The connection between prohibiting polygamy and protecting women is over-inclusive because, as a study by McGill law professor Angela Campbell revealed, not all polygamous relationships subordinate women. The connection is also under-inclusive given the host of circumstances where monogamous women’s choices may be suspect as subject to coercion yet we do not even question, let alone invoke the criminal law (for example, remaining at home and raising children rather than entering the workforce, undergoing plastic surgery or marrying someone from the same religious community). In addition, monogamous wives living in isolation behind the closed doors of single family dwellings may face domestic violence and even death at the hands of individual husbands who are psychotic or socialized to believe they are superior beings.

The prohibition on polygamy is likely to fail the minimal impairment test because it is absolute, whereas the same objectives could be achieved by a partial prohibition, namely the existing policy against legalization. In addition, the polygamy prohibition carries a penalty of up to five years incarceration, which is a harsh sentence not just for Bountiful residents but more importantly for immigrants from countries where polygamy is legal. A policy of refusing to legalize polygamy is less harsh and also more respectful of the people for whom Canada’s multiculturalism policy was designed.

In fact, Canada already has an anti-legalization policy in place in the new Civil Marriage Act, S.C. 2005, c. 33, s. 2. This legislation is sufficient to sustain Canada’s compliance with the anti-polygamy recommendation of the international Committee on the Elimination of Discrimination against Women. Criminalization is overkill, as recognized by the Law Reform Commission of Canada in 1985 when it recommended that polygamy be decriminalized.

The final prong of the Oakes test requires a court to balance the deleterious and salutary effects of the polygamy prohibition. Assuming the balancing is between religious freedom and the protection of women, did the Supreme Court of Canada forever resolve this contest in Bruker v. Marcovitz [2007] S.C.J. No. 54 by favouring the latter?

Whatever the answer, it does not obviate the more fundamental issue: Does Canada need to protect women from polygamy? If Oppal calls women as witnesses, will they be the ex-wives who have played the exit card and can no longer provide first-hand information? Can current “wives” even be called given they may be protected under spousal privilege evidentiary rules, especially if polygamous “marriages” are recognized under the rules of private international law? And what about women who are not from Bountiful, women whose experiences of polygamy derive from Islamic religious beliefs or from African customary religious traditions — will their evidence be called?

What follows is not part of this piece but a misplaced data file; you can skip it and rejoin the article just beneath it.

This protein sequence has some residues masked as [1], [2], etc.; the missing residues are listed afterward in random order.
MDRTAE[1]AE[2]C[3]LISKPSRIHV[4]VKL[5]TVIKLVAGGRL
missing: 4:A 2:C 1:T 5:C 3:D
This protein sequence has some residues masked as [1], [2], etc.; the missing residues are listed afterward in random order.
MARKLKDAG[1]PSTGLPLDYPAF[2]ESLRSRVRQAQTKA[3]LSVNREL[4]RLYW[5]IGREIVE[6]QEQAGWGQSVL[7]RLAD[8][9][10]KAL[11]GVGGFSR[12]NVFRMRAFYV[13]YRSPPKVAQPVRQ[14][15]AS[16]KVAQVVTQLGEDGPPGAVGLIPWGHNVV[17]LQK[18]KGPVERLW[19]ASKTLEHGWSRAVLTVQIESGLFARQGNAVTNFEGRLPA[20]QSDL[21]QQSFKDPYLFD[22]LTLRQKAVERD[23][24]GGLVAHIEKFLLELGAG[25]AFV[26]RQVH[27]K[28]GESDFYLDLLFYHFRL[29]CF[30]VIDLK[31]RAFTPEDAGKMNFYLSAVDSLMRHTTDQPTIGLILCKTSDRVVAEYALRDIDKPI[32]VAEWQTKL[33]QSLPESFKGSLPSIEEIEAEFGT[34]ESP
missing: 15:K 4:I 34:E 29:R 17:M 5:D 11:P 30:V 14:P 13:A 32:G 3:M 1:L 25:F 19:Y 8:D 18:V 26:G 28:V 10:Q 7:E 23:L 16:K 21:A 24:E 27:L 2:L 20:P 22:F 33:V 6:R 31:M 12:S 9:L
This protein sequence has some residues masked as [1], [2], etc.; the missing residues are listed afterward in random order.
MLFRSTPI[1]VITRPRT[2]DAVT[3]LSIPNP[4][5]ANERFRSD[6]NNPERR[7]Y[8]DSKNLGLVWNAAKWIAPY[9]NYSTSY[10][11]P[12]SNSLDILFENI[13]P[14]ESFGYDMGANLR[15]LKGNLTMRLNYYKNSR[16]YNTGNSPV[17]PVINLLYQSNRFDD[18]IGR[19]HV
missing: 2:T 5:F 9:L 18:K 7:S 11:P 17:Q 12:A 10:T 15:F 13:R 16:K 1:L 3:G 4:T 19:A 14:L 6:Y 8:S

The constitutional challenge of polygamy is to hear the voices of the religious women who experience it, to empathize with their accounts and above all not to stereotype them. Are judges, including those on the Supreme Court of Canada, up to this challenge? To date, B.(R.) v. Children’s Aid Society, [1994] S.C.J. No. 24 may be the only case where no court member shared the religion of a religious freedom claimant.

When the polygamy case reaches the court, who will be there for the women who experience polygamy as practised by members of the FLDS Church, the adherents of Islamic religions and the believers in African customary religious traditions?

Bev Baines is a professor of law and head of the Department of Women’s Studies at Queen’s University. Her research interest in women’s equality rights pre-dates the Charter.